Red House Painters : Old Ramon

Love and (whisper it) laughter in LA with Mark Kozelek

Back in the early-’90s, San Franciscans the Red House Painters were known as the saddest band in the world. Their songs, beautiful folk-rock sulks that lasted for hours, moved so desperately slowly they made dirges sound upbeat, while Mark Kozelek’s lyrics revealed unfathomable miseries.

Then something strange happened – Kozelek cheered up, sort of. He started covering air-punching rock anthems, culminating in a recent solo album of AC/DC songs, writing love songs and even acting (as the bass player in [I]Almost Famous[/I]). ‘Old Ramon’ dates from 1998, but has been lost in a tortuous netherworld of record company politicking ever since, and further rebukes the old Red House Painters stereotype.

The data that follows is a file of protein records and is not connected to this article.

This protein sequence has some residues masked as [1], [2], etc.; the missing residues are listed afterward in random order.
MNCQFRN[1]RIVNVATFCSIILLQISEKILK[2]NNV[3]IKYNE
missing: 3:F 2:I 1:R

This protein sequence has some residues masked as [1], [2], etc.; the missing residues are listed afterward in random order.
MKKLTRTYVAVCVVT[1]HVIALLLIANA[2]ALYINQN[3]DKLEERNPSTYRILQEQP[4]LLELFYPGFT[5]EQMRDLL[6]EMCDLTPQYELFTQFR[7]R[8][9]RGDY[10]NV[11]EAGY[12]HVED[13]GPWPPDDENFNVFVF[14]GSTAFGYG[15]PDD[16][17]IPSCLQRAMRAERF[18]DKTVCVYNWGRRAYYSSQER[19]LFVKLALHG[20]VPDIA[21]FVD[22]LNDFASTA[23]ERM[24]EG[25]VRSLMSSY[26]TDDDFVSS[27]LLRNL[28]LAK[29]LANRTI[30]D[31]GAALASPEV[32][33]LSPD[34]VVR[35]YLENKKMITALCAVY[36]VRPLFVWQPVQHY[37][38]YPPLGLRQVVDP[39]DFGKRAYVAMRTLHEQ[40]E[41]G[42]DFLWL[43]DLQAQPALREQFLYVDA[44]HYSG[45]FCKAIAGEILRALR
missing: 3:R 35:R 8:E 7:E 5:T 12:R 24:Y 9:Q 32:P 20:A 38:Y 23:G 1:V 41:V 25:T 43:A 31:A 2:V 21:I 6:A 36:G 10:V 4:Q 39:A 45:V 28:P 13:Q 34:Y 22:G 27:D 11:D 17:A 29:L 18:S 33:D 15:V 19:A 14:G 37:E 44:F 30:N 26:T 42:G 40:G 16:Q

In fact, the songs are even longer now, and often just as slow. But while Kozelek’s voice still has a lugubrious, haunted quality that’ll reassure the obsessives, the delicate poise of ‘Old Ramon’ is rooted in more balanced emotions. The stand-out ‘Cruiser’ is typical, a tale of a brief affair in LA that Kozelek would once have turned into a black grind of self-loathing. Here, however, it’s rueful and pretty, with the singer seduced by the city’s familiar charms as much as by the girl.

They’re the sentiments and sounds of West Coast rock becalmed and quietened, stripped of fretwanking excess, and invested with a warmth that transcends cliché. A fortunate, if belated release, and a tragedy averted.

John Mulvey